Zika arrived in Palm Beach County.
Officials from the state health department announced Wednesday that a local resident was infected by the mosquito-borne disease while on vacation outside the United States.
Although the person affected has not been identified by authorities, it is believed that she or he is not pregnant. The state released a daily count of those infected with the virus every day, including pregnant women. This number had been at 4 for many weeks, and it did not change after Wednesday’s announcement.
Microcephaly has been linked with Zika, which is a condition that causes abnormally small heads and brain injury in newborns. Microcephaly can occur at rates ranging from 1 in 5,000 to 1 per 10,000 births, but has increased in northeast Brazil to 1 out 100 births ninety months after an outbreak.
The state declared that Palm Beach County is now under a public emergency.
Florida has reported 76 Zika cases through Wednesday. Three people are still showing symptoms. The state was home to more than 25% of the 273 Zika-related cases in the United States as of March 23. The Centers for Disease Control and Prevention (CDCP) will release the latest numbers on Thursday. The majority of cases in the United States have been reported by travelers from outside the country. This means that the disease has not been transmitted to any native mosquitoes.
Broward (11) and Miami-Dade (32) are the most affected by Zika. They have combined more than half of the state’s cases. This is not surprising considering the large number of Zika-affected residents as well as visitors from other countries.
Palm Beach County was spared its first case up until Wednesday’s announcement.
Tim O’Connor, spokesperson for the county’s health department, directed any questions about the local case to the state officials. But the county’s mosquito control and health officials have been working together since January to prepare for Zika. In fact, they’ve been in contact with area doctors to confirm that they’re looking for signs.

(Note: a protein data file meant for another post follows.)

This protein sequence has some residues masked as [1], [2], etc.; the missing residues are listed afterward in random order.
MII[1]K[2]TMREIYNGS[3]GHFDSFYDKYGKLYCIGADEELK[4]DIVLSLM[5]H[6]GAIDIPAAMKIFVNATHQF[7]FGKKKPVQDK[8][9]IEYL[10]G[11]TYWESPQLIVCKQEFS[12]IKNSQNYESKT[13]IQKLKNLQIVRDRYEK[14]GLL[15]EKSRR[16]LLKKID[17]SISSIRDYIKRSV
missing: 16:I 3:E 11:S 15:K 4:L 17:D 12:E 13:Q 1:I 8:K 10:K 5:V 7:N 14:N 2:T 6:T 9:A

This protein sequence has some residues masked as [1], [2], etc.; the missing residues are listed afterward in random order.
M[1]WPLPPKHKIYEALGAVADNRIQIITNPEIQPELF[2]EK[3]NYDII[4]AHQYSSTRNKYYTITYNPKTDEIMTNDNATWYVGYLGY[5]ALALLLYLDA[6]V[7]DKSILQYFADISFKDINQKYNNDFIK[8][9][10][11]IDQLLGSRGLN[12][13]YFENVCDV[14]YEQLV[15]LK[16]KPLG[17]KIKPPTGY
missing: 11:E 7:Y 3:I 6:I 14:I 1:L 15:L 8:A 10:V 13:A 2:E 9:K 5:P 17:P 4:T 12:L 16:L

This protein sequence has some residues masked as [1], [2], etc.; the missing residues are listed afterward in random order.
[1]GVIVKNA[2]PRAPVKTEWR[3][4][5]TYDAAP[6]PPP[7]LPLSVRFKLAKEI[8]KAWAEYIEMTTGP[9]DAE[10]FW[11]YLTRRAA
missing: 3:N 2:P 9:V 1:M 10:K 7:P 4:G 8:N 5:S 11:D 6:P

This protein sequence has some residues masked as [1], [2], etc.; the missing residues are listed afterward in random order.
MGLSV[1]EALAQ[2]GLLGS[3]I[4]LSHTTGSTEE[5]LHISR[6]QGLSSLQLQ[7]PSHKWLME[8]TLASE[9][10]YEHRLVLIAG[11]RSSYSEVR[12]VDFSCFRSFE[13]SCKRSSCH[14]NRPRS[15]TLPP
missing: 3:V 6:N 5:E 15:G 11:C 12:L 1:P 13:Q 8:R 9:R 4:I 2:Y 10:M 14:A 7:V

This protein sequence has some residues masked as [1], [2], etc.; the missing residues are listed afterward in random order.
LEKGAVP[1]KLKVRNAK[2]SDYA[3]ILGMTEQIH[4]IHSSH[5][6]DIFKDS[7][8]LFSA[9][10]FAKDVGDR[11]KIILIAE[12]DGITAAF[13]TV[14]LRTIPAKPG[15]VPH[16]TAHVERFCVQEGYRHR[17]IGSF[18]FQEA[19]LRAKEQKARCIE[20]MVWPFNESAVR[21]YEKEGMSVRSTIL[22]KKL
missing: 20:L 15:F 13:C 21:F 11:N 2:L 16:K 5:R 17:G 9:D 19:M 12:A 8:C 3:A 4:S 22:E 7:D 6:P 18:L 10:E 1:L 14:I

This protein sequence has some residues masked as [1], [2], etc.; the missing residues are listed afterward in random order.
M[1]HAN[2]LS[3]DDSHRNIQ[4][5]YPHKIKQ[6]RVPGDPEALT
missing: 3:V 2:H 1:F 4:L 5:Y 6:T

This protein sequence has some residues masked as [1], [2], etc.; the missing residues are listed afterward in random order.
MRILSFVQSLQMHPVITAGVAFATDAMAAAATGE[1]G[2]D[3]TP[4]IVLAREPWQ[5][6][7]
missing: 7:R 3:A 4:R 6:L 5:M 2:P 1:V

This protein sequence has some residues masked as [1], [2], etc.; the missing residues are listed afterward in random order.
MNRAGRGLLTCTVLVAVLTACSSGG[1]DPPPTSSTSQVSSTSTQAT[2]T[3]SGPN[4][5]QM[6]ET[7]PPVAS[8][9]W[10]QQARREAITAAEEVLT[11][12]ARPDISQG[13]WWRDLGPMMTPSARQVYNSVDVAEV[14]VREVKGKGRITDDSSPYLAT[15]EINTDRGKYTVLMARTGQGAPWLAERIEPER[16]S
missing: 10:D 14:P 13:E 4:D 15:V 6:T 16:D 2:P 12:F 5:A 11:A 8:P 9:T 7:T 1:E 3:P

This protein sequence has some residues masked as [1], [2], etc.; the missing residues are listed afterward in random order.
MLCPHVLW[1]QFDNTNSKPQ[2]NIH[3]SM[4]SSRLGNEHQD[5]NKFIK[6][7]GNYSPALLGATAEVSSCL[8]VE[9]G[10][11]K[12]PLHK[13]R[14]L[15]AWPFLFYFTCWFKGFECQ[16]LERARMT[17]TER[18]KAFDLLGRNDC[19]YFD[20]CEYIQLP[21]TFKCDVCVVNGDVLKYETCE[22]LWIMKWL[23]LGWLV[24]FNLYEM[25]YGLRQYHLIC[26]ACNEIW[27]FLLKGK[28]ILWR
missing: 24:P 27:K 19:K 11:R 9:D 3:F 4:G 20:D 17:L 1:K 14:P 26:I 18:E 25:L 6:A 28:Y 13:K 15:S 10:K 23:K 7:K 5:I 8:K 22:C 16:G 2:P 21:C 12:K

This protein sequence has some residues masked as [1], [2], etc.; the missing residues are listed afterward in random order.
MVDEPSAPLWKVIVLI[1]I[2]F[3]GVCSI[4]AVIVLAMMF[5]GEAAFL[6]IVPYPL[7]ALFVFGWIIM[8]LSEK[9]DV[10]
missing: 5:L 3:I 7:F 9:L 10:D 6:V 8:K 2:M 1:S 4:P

Since February 1, county mosquito control workers have visited the homes of Zika-infected people. According to Gary Goode (the environmental program supervisor for Mosquito Control), the people receiving visits are either pregnant or have visited countries that have local Zika transmission. They also show two symptoms of Zika, including fever, joint pain, and red eyes.
Every suspected Zika case was a false alarm until Wednesday.
Goode stated that the best way to prevent the virus spreading is to inspect each house by Palm Beach County Mosquito Control. Also, to get rid of any water-holding containers, to eradicate the larval habitats from the affected homes, Goode suggested.
O’Connor previously stated that the health department would not quarantine anyone who has contracted Zika.
Residents and visitors are advised by the Department of Health to follow these precautions in order to avoid mosquito-borne diseases.